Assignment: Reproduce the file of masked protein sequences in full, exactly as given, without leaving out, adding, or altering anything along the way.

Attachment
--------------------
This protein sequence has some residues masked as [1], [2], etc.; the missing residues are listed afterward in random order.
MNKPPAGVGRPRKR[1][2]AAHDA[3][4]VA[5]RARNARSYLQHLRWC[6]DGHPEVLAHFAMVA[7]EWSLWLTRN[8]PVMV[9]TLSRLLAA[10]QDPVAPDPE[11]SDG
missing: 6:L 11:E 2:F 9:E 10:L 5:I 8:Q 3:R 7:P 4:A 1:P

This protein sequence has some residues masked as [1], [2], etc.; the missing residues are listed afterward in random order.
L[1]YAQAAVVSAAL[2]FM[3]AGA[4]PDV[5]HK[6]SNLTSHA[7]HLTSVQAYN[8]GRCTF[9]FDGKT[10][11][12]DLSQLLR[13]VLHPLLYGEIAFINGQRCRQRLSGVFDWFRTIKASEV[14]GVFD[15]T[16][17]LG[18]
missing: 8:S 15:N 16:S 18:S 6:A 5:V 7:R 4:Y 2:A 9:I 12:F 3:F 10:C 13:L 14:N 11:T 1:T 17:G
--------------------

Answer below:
This protein sequence has some residues masked as [1], [2], etc.; the missing residues are listed afterward in random order.
MNKPPAGVGRPRKR[1][2]AAHDA[3][4]VA[5]RARNARSYLQHLRWC[6]DGHPEVLAHFAMVA[7]EWSLWLTRN[8]PVMV[9]TLSRLLAA[10]QDPVAPDPE[11]SDG
missing: 6:L 11:E 2:F 9:E 10:L 5:I 8:Q 3:R 7:P 4:A 1:P

This protein sequence has some residues masked as [1], [2], etc.; the missing residues are listed afterward in random order.
L[1]YAQAAVVSAAL[2]FM[3]AGA[4]PDV[5]HK[6]SNLTSHA[7]HLTSVQAYN[8]GRCTF[9]FDGKT[10][11][12]DLSQLLR[13]VLHPLLYGEIAFINGQRCRQRLSGVFDWFRTIKASEV[14]GVFD[15]T[16][17]LG[18]
missing: 8:S 15:N 16:S 18:S 6:A 5:V 7:R 4:Y 2:A 9:I 12:F 3:F 10:C 13:L 14:N 11:T 1:T 17:G